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One likely explanation is that people tend to make up their minds at different speeds. Some offload their stocks at the very first sign of trouble, while others wait and see. And market moves carry information in their own right: When stocks keep rising, there might just be some good reason that you haven't had time to see yet. After all, if there's a bunch of people waiting in line outside a department store, you can assume there are bargains to be had. (Ho ho, and Merry Christmas).

If there's a succession of similar events, however, we see signs of learning. One fun case in point is the reaction to news of the Covid-19 virus. Just look at these drawdown figures, showing the shortfall from previous highs in the MSCI World Index in local currency:

Learning to cope

Per cent drawdown after news of each new Covid-19 mutation, MSCI World Index in local currency. Source: MSCI, Pareto Asset Management

 

While the initial pandemic shock of March 2020 brought a drawdown of 33%, the Alpha variant took 7.5 %, the Beta/Gamma variants (appearing almost simultaneously) ate away 3.6% and the Delta only 3.3%.

We might have hoped that the Omicron variant brought an even more muted reaction. However, it may be more dangerous than the other mutations (in which case extrapolating growing problems does not take that much imagination).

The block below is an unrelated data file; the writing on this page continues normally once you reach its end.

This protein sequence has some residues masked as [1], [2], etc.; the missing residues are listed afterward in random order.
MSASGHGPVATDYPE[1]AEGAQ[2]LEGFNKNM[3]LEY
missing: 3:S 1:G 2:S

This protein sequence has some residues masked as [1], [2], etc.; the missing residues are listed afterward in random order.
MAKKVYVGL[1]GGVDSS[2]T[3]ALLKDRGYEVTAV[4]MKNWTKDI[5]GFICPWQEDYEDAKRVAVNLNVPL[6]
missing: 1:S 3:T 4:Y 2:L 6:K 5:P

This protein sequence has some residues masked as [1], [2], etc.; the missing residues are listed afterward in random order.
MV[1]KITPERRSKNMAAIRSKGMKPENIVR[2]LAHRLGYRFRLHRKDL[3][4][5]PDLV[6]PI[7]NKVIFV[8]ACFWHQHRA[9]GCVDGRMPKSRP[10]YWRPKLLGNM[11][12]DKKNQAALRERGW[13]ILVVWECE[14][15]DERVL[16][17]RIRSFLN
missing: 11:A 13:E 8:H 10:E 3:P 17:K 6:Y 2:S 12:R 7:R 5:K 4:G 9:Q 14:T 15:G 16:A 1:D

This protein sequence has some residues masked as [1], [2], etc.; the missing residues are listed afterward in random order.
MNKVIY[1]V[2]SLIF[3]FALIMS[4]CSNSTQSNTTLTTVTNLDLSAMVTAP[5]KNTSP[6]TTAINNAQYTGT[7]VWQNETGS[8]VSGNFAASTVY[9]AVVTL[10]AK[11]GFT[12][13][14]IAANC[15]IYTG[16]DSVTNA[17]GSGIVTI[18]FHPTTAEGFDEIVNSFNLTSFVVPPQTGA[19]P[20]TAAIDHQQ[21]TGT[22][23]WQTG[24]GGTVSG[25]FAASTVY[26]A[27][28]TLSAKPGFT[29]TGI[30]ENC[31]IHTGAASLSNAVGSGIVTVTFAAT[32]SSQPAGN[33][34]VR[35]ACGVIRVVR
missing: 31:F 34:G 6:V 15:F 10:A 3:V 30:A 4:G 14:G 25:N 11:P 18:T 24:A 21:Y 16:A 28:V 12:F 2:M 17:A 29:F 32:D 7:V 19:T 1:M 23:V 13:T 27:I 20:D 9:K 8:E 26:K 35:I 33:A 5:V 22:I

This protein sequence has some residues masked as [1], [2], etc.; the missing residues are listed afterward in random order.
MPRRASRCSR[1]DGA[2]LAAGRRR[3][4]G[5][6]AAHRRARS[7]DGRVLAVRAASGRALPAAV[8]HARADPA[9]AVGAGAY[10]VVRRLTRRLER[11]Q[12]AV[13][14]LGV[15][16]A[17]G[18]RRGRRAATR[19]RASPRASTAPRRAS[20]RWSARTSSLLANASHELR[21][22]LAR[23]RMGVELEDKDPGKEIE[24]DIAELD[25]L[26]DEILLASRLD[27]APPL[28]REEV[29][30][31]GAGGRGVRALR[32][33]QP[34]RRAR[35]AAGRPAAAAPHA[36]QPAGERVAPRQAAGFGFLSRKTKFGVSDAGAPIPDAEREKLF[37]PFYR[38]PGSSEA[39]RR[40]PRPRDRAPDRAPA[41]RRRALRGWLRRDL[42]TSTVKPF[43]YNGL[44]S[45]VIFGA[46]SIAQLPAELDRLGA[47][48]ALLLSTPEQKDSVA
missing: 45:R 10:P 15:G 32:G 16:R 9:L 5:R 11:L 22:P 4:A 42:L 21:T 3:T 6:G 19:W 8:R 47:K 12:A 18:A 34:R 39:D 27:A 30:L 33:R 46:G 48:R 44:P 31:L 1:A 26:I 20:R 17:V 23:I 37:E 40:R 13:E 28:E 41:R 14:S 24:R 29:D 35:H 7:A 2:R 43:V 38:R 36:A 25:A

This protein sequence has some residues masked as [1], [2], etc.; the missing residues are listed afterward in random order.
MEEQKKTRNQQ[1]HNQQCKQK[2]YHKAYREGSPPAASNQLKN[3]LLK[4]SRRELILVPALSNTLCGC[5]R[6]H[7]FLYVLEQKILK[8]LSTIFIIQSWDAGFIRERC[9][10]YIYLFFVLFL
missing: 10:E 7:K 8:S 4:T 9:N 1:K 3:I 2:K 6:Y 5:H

And this time, apprehension about Omicron coincided with statements from Jerome Powell, Chair of the US Federal Reserve and just nominated by President Biden to serve a second term, that bond-buying tapering might be speeded up, on fears of inflation getting stickier – although he did not phrase it quite like that. How about extrapolating some rate hikes?

Anyway, by the end of November, the drawdown stood at 3.7 per cent, only to reach 4.3 per cent the very next day. It is probably too early to conclude on the final drawdown on this occasion, but we know that there's learning in more than financial markets:

We have learned to cope with the virus, from wearing face masks to making society function under partial lockdown. We have learned to produce, distribute and administer vaccines. And we have learned that economic policy countermeasures do work.

Furthermore, we have a bit of catching up to do in the real economy. Judging from economic forecasts, a lot of bad stuff has to happen for 2022 to be something other than a year of extraordinary growth. Putting a little bit of faith in earnings estimates, much has to go wrong for companies not to enjoy strong earnings next year.

So ... it's just hunch, but maybe, just maybe, fears are overblown this time too?

 

 

Historical returns are no guarantee for future returns. Future returns will depend, inter alia, on, market developments, the portfolio manager's skill, the fund's risk profile, as well as fees for subscription, management and redemption. Returns may become negative as a result of negative price developments. This is marketing communication.

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